Some Side Effects
First-generation antipsychotic drugs
Increased heart rate and decreased blood pressure
Sudden but often reversible tremor and muscle stiffness that may progress to rigidity
Involuntary movements of the face and arms (tardive dyskinesia)
Muscle rigidity, fever, high blood pressure, and changes in mental function (neuroleptic malignant syndrome Neuroleptic Malignant Syndrome Neuroleptic malignant syndrome is confusion or unresponsiveness, muscle rigidity, high body temperature, and other symptoms that occur when certain antipsychotic (neuroleptic) drugs or anti-vomiting... read more )
Side effects are much more likely in older people and in people with impaired balance or serious medical disorders.
Long-acting injectable forms of haloperidol and fluphenazine are available.
Eye examination and electrocardiography (ECG) are recommended while people are taking thioridazine.
Second-generation antipsychotic drugs
Drowsiness and weight gain (most common), which can be substantial
Some of these drugs increase risk of accumulation of fat in the abdomen, abnormal cholesterol levels in the blood, high blood pressure, and resistance to the effects of insulin (metabolic syndrome Metabolic Syndrome Metabolic syndrome is characterized by a large waist circumference (due to excess abdominal fat), high blood pressure, resistance to the effects of insulin (insulin resistance) or diabetes,... read more )
Newer antipsychotic drugs are less likely to cause tremor, muscle stiffness, involuntary movements (including tardive dyskinesia), and neuroleptic malignant syndrome Neuroleptic Malignant Syndrome Neuroleptic malignant syndrome is confusion or unresponsiveness, muscle rigidity, high body temperature, and other symptoms that occur when certain antipsychotic (neuroleptic) drugs or anti-vomiting... read more , but other side effects may occur.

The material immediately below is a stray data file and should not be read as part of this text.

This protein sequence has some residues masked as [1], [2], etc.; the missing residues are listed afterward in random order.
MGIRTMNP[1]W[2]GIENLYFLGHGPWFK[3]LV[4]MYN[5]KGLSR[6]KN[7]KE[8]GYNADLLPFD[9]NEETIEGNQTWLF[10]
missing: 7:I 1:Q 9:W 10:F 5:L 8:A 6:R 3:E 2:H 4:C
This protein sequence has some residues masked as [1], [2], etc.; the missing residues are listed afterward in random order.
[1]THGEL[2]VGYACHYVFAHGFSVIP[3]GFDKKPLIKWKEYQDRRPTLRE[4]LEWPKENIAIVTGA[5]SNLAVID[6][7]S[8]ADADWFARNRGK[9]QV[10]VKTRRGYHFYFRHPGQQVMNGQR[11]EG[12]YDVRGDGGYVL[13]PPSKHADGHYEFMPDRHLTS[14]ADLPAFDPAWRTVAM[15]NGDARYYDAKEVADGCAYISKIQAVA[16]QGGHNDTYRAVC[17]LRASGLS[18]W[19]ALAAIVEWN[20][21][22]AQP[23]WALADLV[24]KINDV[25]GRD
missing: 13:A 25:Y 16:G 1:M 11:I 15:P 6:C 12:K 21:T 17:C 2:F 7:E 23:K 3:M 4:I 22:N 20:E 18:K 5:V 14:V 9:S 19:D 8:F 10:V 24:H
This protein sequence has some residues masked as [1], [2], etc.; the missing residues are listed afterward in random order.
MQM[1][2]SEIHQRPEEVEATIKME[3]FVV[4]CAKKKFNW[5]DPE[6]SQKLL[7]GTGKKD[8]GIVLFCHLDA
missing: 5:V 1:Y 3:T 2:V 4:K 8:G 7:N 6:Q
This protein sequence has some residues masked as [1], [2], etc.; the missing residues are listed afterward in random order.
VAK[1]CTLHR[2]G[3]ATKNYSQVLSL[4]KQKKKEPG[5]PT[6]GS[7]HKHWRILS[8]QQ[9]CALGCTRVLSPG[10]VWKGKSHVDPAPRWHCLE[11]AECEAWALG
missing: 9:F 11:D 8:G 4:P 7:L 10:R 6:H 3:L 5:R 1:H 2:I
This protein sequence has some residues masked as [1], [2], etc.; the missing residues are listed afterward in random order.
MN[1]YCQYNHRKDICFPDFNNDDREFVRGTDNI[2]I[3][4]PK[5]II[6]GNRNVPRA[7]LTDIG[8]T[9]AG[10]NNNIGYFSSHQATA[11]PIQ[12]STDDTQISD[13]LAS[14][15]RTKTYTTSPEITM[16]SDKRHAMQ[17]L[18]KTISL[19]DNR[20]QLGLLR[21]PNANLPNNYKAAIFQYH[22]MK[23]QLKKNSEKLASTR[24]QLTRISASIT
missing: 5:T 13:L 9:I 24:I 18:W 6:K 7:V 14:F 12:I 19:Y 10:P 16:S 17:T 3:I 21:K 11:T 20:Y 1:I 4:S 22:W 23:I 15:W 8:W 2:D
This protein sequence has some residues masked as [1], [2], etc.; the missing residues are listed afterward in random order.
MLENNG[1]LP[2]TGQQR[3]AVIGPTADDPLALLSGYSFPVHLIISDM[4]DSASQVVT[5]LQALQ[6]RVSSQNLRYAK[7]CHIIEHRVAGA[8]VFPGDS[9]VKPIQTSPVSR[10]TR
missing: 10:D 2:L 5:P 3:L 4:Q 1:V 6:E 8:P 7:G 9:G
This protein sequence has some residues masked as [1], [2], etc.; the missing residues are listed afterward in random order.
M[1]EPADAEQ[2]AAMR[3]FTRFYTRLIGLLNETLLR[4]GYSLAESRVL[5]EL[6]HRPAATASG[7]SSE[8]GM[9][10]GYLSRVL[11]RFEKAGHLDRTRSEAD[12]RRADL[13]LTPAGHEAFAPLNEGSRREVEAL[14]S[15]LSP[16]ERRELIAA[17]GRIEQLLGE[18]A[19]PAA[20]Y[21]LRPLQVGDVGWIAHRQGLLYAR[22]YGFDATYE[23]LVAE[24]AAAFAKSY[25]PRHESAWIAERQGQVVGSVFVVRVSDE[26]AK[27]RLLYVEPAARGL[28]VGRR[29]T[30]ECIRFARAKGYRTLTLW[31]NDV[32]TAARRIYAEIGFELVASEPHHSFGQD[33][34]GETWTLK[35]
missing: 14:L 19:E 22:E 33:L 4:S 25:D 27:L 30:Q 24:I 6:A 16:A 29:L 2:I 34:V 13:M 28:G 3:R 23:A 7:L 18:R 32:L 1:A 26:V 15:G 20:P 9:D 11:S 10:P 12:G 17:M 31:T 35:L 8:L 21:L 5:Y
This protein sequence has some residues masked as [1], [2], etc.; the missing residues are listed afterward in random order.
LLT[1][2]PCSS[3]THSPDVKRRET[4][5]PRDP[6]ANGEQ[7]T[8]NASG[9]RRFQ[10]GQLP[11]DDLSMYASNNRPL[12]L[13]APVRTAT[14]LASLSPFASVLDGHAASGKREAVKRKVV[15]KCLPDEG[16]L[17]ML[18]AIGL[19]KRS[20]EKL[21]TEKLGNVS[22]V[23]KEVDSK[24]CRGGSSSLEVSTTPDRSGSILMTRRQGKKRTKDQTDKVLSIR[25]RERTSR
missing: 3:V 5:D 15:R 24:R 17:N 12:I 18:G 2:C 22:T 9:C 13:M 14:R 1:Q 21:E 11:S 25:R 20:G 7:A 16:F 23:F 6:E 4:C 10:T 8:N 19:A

A long-acting injectable form is available for aripiprazole, olanzapine, and risperidone.
Clozapine is used much less often because it can cause bone marrow suppression, a reduced white blood cell count, and seizures. However, it is often effective in people who are not responsive to other antipsychotic drugs.
Clozapine and olanzapine are most likely to cause weight gain, and aripiprazole is the least likely.
Ziprasidone does not cause weight gain but may lead to abnormalities on an electrocardiogram.
Aripiprazole, brexpiprazole, cariprazine, and ziprasidone are less likely to cause metabolic syndrome.
Lumateperone has a lower risk of motor and metabolic side effects, but it is contraindicated in older people with dementia-related psychosis.
* Available as a long-acting intramuscular (IM) injection for people who have difficulty taking oral drugs.